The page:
For one, the drifters feel like it wasn’t enough. The Board of Fisheries approved an amended proposal at its Thursday meeting that states the commercial fishing managers may open up one fishing period between July 16 and July 31 in the Central District, where before they were restricted to only part of the district. Since they have been restricted to fishing in the corridors, which parallel the shore and keep the fishermen from being able to traverse the entire inlet, they say they haven’t been able to efficiently harvest sockeye salmon, leading to overescapement into the Kenai and Kasilof rivers.

“It’s token,” said Erik Huebsch, vice president of the United Cook Inlet Drift Association.

Many sportfishermen feel like the board is chipping away at the commercial fishing restrictions too much, reallocating Cook Inlet’s highly contested salmon populations to the commercial fishing fleet. Chief among the complaints is concern for the Matanuska-Susitna Valley’s coho salmon, which have been on the decline for at least the past decade. Sportfishermen in the valley say the drifters are blocking too many salmon from moving up into the northern streams, corking off the salmon populations and furthering the decline.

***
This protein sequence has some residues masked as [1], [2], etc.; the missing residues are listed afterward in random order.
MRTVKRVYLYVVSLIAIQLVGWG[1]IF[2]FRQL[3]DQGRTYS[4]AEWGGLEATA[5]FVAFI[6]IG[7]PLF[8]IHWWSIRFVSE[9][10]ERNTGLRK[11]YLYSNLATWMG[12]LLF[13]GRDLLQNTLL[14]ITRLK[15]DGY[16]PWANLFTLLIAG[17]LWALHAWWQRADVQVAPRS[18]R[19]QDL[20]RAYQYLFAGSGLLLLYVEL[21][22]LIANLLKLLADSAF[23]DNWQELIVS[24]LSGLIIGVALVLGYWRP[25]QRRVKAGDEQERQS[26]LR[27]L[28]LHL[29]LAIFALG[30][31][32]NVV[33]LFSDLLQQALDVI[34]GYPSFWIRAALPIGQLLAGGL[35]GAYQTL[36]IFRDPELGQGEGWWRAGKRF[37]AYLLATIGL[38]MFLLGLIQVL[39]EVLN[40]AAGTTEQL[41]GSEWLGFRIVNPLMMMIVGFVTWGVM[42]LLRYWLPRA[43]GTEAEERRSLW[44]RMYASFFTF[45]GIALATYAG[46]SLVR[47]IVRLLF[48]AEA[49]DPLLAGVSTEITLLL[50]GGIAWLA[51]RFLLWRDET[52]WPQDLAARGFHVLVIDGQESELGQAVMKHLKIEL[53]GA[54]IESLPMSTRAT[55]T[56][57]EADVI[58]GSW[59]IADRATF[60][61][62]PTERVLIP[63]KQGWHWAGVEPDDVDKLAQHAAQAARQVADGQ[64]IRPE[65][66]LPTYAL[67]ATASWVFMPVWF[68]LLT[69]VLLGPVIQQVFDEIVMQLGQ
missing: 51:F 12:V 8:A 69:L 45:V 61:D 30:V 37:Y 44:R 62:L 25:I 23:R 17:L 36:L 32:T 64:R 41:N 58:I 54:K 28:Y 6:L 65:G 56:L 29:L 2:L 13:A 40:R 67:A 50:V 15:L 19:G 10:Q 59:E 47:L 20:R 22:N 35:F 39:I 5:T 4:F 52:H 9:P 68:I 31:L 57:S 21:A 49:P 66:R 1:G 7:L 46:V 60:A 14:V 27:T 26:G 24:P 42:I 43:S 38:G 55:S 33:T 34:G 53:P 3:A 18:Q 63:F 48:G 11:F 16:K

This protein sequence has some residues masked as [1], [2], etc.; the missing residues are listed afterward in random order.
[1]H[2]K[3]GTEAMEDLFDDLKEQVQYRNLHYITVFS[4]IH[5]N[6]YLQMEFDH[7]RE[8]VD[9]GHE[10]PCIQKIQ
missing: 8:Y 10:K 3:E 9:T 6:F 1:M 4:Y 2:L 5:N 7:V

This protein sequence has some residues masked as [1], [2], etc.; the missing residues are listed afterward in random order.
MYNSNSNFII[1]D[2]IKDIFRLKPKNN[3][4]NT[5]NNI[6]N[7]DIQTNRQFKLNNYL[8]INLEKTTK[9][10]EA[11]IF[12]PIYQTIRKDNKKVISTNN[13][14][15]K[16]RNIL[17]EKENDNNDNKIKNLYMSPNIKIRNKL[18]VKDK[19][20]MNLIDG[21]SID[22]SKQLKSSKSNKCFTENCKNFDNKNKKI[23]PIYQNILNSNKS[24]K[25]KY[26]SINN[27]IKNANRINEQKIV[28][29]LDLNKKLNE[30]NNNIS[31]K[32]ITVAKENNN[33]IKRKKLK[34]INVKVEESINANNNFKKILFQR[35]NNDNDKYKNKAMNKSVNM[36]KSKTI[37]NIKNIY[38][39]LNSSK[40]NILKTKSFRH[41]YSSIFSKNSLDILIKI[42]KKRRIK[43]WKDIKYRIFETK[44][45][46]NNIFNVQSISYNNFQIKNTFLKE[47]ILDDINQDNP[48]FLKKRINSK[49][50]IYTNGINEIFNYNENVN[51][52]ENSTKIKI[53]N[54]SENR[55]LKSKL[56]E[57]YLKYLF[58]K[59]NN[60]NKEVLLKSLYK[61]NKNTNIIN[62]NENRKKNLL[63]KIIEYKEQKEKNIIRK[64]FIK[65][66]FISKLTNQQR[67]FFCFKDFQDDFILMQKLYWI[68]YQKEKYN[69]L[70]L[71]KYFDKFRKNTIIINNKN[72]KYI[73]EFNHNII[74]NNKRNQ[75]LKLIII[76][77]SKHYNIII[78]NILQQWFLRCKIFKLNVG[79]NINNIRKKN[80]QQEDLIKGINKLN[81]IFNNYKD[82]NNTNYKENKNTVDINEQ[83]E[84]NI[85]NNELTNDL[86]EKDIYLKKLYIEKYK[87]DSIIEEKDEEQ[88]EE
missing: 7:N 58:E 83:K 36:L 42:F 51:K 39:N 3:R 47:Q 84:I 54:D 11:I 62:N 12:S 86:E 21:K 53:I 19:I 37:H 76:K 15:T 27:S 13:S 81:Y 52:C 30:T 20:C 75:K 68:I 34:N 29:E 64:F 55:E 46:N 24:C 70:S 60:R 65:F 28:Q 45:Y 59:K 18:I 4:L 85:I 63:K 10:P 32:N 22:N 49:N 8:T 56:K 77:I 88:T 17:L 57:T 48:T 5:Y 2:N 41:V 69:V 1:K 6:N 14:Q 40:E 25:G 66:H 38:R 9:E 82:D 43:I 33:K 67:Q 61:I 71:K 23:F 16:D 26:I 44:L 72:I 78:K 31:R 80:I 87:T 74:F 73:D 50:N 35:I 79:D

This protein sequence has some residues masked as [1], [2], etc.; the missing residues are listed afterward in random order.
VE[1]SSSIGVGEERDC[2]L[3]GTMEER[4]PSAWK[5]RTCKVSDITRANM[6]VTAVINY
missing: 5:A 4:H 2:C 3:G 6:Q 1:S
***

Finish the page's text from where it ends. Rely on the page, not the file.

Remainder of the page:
In the back of the room Thursday, sportfishermen shook their heads as the measure passed. Mike Crawford, chair of the Kenai/Soldotna Fish and Game Advisory Committee, said the board’s decisions so far this meeting have not been good for sportfishermen.